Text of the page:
Two South African projects are part of EEP Africa’s 2020 funding call focused on the productive use of energy and the circular economy.
Cape Town-based energy technology company Plentify and waste management company Witech will each receive funding to run pilot projects that could determine how they could step up their work.
EEP Africa’s 2020 call on clean energy green growth received 357 applications for projects in 14 countries in southern and eastern Africa. These were assessed based on conceptual innovation, development impact, business model and financial viability. Twenty-six projects were identified in the 2020 call for funding.
Productive use of energy through intelligent water heating
Plentify will pilot a technology that turns domestic water heaters (geysers) into smart thermal batteries for smart, clean energy. Electric water heaters waste half the energy they use and increase demand at peak times when solar power is not an option.
This contributes to the unsustainability of South Africa‘s irregular, polluting and expensive electricity supply. Plentify HotBots are smart devices that only turn on water heaters when needed and at times that are optimal for the power grid.
Did you read?
VSthe growing lean energy sector in southern and eastern Africa
Lauri Tuomaala, Head of Portfolio and Finance at EEP Africa, said Plentify stood out as a unique and innovative combination of energy efficiency and energy storage solution: “Technology is being used in a new way, coupling electrical and heating systems to provide demand flexibility for the grid. “
The funding from EEP Africa will allow Plentify to expand its pilot project in Cape Town and demonstrate the environmental impact and economic value of the new technology.
“The project will help prove the business case for solar PV power to municipalities that may still be reluctant towards renewables. A proven concept has significant expansion potential in South Africa and regionally, ”said Tuomaala.
The funding of € 299,955 is planned for a period of two years. Plentify had funds to run a pilot project without EEP assistance, but it would have been much less (20% of the scope of this project). “EEP funding allows the pilot to be implemented on a scale sufficient to demonstrate the environmental and economic value of the technology, resulting in a transformative impact,” explained Tuomaala.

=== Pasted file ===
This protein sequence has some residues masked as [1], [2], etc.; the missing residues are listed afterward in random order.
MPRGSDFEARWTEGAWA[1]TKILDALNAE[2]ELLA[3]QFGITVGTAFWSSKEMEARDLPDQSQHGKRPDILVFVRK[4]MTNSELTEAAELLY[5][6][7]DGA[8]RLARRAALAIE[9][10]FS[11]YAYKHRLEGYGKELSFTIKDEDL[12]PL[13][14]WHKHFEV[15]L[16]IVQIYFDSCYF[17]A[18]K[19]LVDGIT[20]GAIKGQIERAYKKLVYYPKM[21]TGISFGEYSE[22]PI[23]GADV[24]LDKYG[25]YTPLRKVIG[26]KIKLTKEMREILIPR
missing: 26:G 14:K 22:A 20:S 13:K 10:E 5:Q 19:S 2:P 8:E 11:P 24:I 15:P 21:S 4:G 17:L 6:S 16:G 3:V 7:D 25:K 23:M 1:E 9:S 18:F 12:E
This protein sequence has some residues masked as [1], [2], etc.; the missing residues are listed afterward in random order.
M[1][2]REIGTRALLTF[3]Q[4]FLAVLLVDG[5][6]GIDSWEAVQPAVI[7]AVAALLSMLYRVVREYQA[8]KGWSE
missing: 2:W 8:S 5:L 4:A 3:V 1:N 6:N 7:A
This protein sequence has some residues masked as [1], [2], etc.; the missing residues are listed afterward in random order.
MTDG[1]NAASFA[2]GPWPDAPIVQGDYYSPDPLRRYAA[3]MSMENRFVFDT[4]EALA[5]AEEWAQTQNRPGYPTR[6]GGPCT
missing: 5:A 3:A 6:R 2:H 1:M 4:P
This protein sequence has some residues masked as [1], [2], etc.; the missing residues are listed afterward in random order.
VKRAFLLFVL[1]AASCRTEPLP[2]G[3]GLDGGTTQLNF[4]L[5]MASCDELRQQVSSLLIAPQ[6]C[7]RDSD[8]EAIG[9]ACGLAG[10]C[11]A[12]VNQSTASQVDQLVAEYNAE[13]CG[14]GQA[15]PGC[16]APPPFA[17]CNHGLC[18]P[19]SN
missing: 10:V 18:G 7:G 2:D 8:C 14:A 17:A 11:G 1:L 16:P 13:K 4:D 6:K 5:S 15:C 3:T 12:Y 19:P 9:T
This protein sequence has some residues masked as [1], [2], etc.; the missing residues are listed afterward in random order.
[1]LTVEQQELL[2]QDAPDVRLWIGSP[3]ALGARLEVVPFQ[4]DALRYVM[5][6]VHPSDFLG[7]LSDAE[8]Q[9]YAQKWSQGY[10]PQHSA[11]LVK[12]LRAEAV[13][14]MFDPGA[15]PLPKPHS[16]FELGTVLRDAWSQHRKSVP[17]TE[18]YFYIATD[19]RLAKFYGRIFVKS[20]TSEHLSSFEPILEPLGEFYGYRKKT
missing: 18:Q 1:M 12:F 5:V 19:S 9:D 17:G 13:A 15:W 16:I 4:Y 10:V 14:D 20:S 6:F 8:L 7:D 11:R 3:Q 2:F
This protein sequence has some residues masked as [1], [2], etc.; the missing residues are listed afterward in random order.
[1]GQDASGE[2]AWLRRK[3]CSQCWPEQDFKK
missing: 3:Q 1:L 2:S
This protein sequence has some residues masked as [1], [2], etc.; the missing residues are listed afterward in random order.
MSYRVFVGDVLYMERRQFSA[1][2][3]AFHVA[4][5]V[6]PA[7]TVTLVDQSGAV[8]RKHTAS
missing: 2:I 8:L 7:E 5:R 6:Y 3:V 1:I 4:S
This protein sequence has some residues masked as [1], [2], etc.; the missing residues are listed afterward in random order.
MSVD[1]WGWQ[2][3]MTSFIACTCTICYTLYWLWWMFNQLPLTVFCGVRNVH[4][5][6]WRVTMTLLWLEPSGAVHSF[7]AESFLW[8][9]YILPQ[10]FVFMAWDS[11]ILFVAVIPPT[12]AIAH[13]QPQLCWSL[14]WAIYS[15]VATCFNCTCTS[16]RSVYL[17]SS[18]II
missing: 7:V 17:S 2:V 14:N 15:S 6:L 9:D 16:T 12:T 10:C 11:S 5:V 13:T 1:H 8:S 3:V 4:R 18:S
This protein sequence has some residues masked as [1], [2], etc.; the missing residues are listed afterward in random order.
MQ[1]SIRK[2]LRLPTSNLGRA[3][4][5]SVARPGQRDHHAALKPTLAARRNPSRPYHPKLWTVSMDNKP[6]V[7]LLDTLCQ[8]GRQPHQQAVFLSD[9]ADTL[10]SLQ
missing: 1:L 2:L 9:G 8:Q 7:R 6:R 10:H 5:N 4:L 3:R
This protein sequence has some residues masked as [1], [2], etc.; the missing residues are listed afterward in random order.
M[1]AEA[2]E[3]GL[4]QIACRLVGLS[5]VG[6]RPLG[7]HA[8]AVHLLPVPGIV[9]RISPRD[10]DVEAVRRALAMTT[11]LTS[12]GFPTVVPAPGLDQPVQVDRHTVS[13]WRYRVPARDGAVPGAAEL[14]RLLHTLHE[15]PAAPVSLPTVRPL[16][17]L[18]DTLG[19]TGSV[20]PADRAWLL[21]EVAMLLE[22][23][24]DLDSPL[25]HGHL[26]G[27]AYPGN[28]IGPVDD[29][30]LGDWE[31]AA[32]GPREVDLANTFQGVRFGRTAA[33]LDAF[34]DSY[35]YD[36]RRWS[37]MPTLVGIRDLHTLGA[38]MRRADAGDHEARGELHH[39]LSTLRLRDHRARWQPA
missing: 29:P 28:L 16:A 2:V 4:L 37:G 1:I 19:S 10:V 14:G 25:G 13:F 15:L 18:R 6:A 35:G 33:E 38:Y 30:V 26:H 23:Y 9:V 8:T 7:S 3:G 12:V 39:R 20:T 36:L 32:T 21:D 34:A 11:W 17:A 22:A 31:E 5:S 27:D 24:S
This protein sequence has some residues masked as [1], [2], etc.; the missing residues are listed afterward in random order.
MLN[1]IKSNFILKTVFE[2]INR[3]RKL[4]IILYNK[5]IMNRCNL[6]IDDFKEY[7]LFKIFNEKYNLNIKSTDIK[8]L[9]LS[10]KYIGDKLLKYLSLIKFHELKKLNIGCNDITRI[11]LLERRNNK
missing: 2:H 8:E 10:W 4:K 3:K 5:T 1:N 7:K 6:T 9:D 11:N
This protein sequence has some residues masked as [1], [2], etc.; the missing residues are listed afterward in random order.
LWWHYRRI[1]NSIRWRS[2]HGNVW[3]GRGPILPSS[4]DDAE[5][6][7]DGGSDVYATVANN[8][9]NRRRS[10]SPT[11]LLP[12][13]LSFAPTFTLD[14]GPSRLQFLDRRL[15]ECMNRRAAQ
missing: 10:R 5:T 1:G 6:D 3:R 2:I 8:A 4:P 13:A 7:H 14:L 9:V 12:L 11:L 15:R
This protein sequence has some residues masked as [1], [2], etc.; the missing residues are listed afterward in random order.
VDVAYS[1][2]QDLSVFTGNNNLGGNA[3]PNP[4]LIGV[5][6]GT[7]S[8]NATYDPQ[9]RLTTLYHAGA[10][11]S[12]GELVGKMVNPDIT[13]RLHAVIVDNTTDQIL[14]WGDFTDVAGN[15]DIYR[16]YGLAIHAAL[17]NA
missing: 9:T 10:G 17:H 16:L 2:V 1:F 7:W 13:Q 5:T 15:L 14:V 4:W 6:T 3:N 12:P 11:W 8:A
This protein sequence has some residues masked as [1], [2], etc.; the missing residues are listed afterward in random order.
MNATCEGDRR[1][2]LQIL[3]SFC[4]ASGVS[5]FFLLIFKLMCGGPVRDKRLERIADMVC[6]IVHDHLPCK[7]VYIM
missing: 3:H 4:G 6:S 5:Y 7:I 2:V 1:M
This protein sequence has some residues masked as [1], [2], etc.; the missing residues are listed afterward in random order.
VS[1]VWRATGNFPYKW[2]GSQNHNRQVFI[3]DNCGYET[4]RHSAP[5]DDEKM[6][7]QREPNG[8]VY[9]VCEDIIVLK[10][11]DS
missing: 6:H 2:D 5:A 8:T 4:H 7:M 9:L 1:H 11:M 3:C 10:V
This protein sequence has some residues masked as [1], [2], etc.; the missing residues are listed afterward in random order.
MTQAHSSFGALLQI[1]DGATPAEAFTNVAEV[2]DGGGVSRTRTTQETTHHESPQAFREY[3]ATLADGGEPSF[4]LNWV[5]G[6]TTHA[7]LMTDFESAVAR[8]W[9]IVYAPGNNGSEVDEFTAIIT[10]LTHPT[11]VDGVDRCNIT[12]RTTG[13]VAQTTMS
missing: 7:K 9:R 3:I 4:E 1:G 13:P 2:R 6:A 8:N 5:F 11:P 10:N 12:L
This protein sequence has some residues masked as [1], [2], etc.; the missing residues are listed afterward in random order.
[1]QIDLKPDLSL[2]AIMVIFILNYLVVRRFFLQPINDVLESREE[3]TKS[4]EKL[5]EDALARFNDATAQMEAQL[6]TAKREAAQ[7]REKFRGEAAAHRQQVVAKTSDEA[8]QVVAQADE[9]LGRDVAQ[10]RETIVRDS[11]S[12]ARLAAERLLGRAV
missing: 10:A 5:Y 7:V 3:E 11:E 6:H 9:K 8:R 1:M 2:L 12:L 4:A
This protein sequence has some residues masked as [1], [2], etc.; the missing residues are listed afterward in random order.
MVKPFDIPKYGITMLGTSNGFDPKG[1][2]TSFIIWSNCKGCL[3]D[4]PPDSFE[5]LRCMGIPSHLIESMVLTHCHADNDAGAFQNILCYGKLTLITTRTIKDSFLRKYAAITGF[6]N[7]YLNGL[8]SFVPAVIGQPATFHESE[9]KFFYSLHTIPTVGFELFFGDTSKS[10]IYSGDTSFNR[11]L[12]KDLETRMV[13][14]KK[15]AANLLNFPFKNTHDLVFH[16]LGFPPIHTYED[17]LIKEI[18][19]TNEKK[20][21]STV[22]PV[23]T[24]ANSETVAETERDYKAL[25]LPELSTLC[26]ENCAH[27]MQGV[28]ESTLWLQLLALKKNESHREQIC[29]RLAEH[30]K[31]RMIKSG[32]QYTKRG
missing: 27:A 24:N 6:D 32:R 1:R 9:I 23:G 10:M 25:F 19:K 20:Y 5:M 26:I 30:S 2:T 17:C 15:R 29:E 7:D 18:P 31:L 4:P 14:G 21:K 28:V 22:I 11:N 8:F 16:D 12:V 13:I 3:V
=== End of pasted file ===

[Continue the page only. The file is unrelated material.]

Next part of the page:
Plentify will now expand its pilot project to transform water heaters into smart batteries. They will deploy HotBots in 500 homes in Cape Town. Each HotBot saves 1 MWh of energy and 1 tonne of CO2e emissions per year.
“The success of this project is proof of the technology and the business model, setting Plentify on the path to large-scale deployment. This will be demonstrated by a greater number of municipal (and non-city) clients and by the ability to secure financing from private assets. If the pilot project goes well, the company has an ambitious goal of increasing to 300,000 units sold over the next five years, ”said Tuomaala.
Did you read?
Access to energy to bridge the great divide
Waste-to-energy plan for solid waste
On the other hand, Witech Africa will assess the feasibility of a modular waste-to-energy plant in the Athlone industrial zone in Cape Town. The proposed plant will produce 2.7 MW of electricity and thermal energy from municipal solid waste, using technology developed by a Finnish company. The facility will be designed to take an integrated approach to power and heat generation for municipalities and industrial buyers.
EEP Africa funding will support the research and studies necessary to develop a bankable project. Witech will consider gasification as a comparative or complementary technology and plans to create a local non-profit organization to educate schoolchildren and the community on waste management.
Witech Africa would be the first plant in South Africa to use mobile grate incineration technology to turn municipal solid waste into energy. When operational, the plant will divert more than 60,000 tonnes of waste from landfills in Cape Town, significantly reducing greenhouse gas emissions.
Funding for the water-energy link is increasing
Tuomaala said it has received a number of applications for innovative energy and water projects, and several grants were awarded in the 2020 call. The portfolio includes OffGridBox which deploys container hubs which provide clean energy and water across Rwanda; Waste processors installing an anaerobic digester in a local fishery in Uganda to power water pumps and use the wastewater for irrigation; ENdep, which will provide a solar-powered cold room to fish merchants in Lake Victoria, Tanzania, which will include wastewater treatment; and two projects still under procurement.
EEP Africa’s 2019 call had a gender theme: Advancing Women in Clean Energy Leadership. This call attracted 285 applications and funded 18 projects. The 2018 call attracted 530 projects and 28 projects were funded. For the 2020 call, EEP’s investment committee awarded a total of $ 9.99 million (€ 8.3 million) to 26 projects. Further information on the projects is available in the 2020 EEP Africa Market Report.